My Pedalboard(s) in 2019

I have a long and complicated history with guitar effects. I’ve been on various ends of the spectrum: from having quite literally no guitar effects while touring for a number of years (not even a footswitch for clean and dirty) to having elaborate pedal setups like the one above, to having everything exist virtually in a software environment.

Now that the majority of my music requires effects by default, I haven’t been merely content with slapping together a board like the kind you’d expect for ambient music, and by combining actual effects pedals and the Line 6 Helix, I’m currently straddling both sides of the hardware and software spectrum.

The Helix does the heavy lifting of amp modeling, but I also make use of delay, pitch and modulation effects on board, as well as its looper. Using two of its FX loops, my physical pedal board is split into two sections: a preamp section including a tuner, EarthQuaker Devices Tentacle, and the sinister DOD Carcossa fuzz (and sinister barely scratches the surface of the depths of grit and filth it can muster–in fact, it’s borderline too much!). The second section comes after amplification in the Helix but operates on a path separate from the Helix’s looper; this allows me to run two loops simultaneously and intedependently of one another. I can then play chords, solos, or whatever I want over them; I’ll admit this last function is a little complicated. As of right now, choosing to play over both loops still requires me to play through one of the two post-amplification paths and while for now it’s serviceable, it can get a little muddled with so much going on–especially when I drown the post-loop in copious amounts of modulation, delays and reverb. I’ll explore some future signal routing options in the future, but for now, it’s working great.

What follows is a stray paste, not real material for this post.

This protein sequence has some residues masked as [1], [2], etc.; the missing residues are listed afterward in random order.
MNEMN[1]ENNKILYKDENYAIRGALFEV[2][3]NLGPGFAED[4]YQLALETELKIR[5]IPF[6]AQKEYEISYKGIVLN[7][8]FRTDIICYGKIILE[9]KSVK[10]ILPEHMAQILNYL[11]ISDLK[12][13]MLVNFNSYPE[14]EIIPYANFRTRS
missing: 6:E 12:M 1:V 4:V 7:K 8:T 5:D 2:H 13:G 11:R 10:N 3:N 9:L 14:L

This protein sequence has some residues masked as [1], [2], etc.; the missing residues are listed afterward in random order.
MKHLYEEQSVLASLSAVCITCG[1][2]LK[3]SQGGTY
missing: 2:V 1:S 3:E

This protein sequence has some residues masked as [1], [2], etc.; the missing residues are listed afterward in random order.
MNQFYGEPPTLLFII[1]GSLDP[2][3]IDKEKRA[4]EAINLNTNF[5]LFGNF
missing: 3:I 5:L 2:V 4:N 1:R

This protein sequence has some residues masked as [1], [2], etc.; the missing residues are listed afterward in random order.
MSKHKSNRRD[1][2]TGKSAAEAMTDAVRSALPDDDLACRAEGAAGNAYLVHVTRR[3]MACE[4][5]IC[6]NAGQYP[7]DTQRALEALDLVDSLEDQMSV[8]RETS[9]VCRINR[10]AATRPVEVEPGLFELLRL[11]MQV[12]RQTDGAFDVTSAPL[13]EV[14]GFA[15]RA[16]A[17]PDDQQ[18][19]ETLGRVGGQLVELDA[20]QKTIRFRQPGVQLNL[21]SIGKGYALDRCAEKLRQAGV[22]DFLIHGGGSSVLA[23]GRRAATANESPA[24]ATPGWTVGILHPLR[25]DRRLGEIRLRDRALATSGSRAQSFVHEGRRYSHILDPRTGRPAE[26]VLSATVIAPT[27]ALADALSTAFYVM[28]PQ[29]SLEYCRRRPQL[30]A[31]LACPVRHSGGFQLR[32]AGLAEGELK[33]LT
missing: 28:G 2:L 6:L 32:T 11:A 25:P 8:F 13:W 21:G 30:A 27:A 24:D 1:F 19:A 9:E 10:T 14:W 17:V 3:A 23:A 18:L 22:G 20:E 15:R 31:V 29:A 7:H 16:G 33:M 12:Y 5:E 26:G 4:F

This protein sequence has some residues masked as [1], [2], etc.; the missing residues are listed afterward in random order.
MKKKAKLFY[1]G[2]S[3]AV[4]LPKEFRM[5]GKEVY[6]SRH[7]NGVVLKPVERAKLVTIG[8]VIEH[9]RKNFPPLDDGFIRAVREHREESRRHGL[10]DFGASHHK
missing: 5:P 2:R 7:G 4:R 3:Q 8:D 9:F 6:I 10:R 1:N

So here’s how to think of this kind of setup–mind you the Helix stands in for what would otherwise be an amp. It is true that there are additional, virtual “stomps” in the Helix, but it’s essentially for amplification, an additional set of delay and reverb and a looper. I’ll go into more granular detail on each pedal on the boards in the future, but here’s a rough sketch:

Guitar > FX Loop 1 (Octave Up > Distortion) > Pre Amp >
Path A > Looper > Delay > Reverb
Path B > Looper > Phase Shifter > Delay 1 > Delay 2 > Reverb
Power Amp > Speakers

Since I change up a lot of the details, I don’t want to be too specific, but here are some staples so far. I can route the guitar through either Path A or Path B with the click of a footswitch (turning on both in the future would be cool!) and I almost always have at least one digital reverb which can be set to max, or what I call a “Wash” to drown out all of the dry signal and just create a pad-like lather of sound–which sounds unbelievable when that lather is made up of some nice grit coming out of the Carcossa or any other mean fuzz/distortion pedal. I almost always use Line 6’s own Particle Verb for this effect. That reverb is magic and I may just have to get one of their modeling pedals to have a dedicated version of this on its own.